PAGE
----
Shush and Shush Again, Wireless Problems, Hot Paper, INASP
:: The Seattle Times has followed up its article on the 1940-ish shushing librarian doll with a piece about the mixed reaction to its appearance. In addition to quotes from librarians for and against the doll comes these words of wisdom from the the president of the company that manufactures the doll:
Mark Pahlow, Accoutrements president, also has received some negative feedback, but says people haven't seen the total product yet, which includes not just the action figure, but the information to be printed on the packaging.That sound you hear is my head banging against my desk, again. Um, this doll represents respect and celebration of library science?? WhaAAA--? And this will be illustrated by a product that in no uncertain terms projects the stereotype we've tried to eliminate for decades? I wonder if those of us who think this doll is a rather sad and backwards development are going to think any differently when we read the words on the packaging. Duh.
"If they see the context, they would understand the respect and celebration of library science that we have."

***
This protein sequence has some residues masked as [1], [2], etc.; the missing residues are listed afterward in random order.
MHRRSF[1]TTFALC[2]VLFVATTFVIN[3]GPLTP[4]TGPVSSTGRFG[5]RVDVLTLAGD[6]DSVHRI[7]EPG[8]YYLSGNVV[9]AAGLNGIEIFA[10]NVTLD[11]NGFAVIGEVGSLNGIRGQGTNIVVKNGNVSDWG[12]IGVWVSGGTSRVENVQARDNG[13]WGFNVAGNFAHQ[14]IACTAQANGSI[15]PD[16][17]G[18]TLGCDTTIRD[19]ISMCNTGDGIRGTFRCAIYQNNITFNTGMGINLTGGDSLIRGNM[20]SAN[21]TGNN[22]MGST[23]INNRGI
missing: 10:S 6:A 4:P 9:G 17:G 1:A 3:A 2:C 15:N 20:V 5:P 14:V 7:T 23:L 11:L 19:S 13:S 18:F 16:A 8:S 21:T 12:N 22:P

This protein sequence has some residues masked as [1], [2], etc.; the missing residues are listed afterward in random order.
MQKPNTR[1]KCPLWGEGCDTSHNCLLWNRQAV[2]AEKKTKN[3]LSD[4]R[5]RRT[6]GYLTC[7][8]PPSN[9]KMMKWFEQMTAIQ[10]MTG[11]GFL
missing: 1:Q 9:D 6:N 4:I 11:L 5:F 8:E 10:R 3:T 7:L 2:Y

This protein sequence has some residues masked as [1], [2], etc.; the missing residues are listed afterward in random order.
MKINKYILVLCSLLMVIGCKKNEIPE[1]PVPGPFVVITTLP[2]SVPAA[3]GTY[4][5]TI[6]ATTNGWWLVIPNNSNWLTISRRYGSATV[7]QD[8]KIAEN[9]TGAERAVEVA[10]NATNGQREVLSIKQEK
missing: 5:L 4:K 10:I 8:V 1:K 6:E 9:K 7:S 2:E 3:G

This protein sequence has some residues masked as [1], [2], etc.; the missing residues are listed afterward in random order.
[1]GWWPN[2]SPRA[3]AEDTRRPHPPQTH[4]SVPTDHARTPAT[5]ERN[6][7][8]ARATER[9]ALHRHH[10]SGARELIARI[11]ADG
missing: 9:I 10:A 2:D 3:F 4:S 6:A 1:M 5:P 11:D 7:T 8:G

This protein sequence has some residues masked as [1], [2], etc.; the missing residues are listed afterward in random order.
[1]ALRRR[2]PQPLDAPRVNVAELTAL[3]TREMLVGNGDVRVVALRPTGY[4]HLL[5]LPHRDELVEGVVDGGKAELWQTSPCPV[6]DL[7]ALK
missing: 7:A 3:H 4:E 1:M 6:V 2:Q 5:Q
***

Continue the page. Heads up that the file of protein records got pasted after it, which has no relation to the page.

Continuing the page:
Although the packaging isn't complete, Pahlow may add some of its text to the Web site www.mcphee.com soon, to defuse some of the negative reaction.
:: Many universities, institutions, businesses, hotels, coffee shops, and other establishments, are upgrading to wireless. UBC is 75% wireless now, and will be 100% later this summer. With wireless comes a new opportunity for hacking. Read "Walk-By Hacking" from last week's NYTimes Magazine for more on this burgeoning concern. (Registration required. ID and pw: podbay)
:: The current Hot Paper In Environment/Ecology is "Global response of terrestrial ecosystem structure and function to CO2 and climate change: Results from six dynamic global vegetation models," by W. Cramer and 16 others, Global Change Biology, 7(4): 357-73, April 2001.
:: I learned today via the Scholarly Electronic Publishing Weblog about another interesting resource: INASP Newsletter. INASP is the International Network for the Availablity of Scientific Publications, based in Oxford, UK.